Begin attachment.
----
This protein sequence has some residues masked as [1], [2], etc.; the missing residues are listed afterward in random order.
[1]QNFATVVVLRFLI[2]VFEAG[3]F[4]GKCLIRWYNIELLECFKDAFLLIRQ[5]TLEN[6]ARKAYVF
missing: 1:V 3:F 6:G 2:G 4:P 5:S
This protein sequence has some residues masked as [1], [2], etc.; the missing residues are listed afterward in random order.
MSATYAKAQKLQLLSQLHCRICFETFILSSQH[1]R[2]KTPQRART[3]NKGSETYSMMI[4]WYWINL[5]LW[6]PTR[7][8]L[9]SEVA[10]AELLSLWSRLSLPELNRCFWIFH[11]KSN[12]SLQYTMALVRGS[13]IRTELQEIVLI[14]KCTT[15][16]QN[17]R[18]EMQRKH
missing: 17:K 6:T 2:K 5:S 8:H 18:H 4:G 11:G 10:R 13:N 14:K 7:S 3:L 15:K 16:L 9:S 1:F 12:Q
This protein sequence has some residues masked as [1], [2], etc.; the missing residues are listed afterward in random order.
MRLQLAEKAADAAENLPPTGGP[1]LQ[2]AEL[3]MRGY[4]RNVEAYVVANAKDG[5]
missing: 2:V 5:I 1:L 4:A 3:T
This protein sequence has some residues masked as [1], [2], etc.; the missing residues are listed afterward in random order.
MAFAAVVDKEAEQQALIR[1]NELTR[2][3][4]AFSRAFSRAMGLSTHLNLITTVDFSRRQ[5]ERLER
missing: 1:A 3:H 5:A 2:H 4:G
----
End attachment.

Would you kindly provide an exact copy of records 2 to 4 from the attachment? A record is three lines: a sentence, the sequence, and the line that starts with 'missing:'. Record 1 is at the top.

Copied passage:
This protein sequence has some residues masked as [1], [2], etc.; the missing residues are listed afterward in random order.
MSATYAKAQKLQLLSQLHCRICFETFILSSQH[1]R[2]KTPQRART[3]NKGSETYSMMI[4]WYWINL[5]LW[6]PTR[7][8]L[9]SEVA[10]AELLSLWSRLSLPELNRCFWIFH[11]KSN[12]SLQYTMALVRGS[13]IRTELQEIVLI[14]KCTT[15][16]QN[17]R[18]EMQRKH
missing: 17:K 6:T 2:K 5:S 8:H 18:H 4:G 11:G 10:R 13:N 14:K 7:S 3:L 15:K 16:L 9:S 1:F 12:Q
This protein sequence has some residues masked as [1], [2], etc.; the missing residues are listed afterward in random order.
MRLQLAEKAADAAENLPPTGGP[1]LQ[2]AEL[3]MRGY[4]RNVEAYVVANAKDG[5]
missing: 2:V 5:I 1:L 4:A 3:T
This protein sequence has some residues masked as [1], [2], etc.; the missing residues are listed afterward in random order.
MAFAAVVDKEAEQQALIR[1]NELTR[2][3][4]AFSRAFSRAMGLSTHLNLITTVDFSRRQ[5]ERLER
missing: 1:A 3:H 5:A 2:H 4:G